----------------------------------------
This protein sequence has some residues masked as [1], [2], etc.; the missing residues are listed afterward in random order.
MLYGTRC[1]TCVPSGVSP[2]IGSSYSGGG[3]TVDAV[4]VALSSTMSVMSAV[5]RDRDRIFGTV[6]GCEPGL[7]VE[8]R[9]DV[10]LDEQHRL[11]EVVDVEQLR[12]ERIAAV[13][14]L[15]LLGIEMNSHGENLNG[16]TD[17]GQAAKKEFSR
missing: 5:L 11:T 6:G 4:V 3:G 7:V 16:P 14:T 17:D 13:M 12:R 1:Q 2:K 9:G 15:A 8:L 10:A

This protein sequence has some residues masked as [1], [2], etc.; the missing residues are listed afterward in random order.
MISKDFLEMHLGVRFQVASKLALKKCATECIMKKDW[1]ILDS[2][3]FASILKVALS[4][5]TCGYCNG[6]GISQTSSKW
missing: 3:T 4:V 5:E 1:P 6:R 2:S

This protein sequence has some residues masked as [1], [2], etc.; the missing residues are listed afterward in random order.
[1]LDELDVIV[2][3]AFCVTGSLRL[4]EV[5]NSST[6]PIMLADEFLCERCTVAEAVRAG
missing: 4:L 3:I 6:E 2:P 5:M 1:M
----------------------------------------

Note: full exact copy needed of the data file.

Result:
This protein sequence has some residues masked as [1], [2], etc.; the missing residues are listed afterward in random order.
MLYGTRC[1]TCVPSGVSP[2]IGSSYSGGG[3]TVDAV[4]VALSSTMSVMSAV[5]RDRDRIFGTV[6]GCEPGL[7]VE[8]R[9]DV[10]LDEQHRL[11]EVVDVEQLR[12]ERIAAV[13][14]L[15]LLGIEMNSHGENLNG[16]TD[17]GQAAKKEFSR
missing: 5:L 11:T 6:G 4:V 3:G 7:V 16:P 14:T 17:D 13:M 12:R 1:Q 2:K 9:G 15:A 8:L 10:A

This protein sequence has some residues masked as [1], [2], etc.; the missing residues are listed afterward in random order.
MISKDFLEMHLGVRFQVASKLALKKCATECIMKKDW[1]ILDS[2][3]FASILKVALS[4][5]TCGYCNG[6]GISQTSSKW
missing: 3:T 4:V 5:E 1:P 6:R 2:S

This protein sequence has some residues masked as [1], [2], etc.; the missing residues are listed afterward in random order.
[1]LDELDVIV[2][3]AFCVTGSLRL[4]EV[5]NSST[6]PIMLADEFLCERCTVAEAVRAG
missing: 4:L 3:I 6:E 2:P 5:M 1:M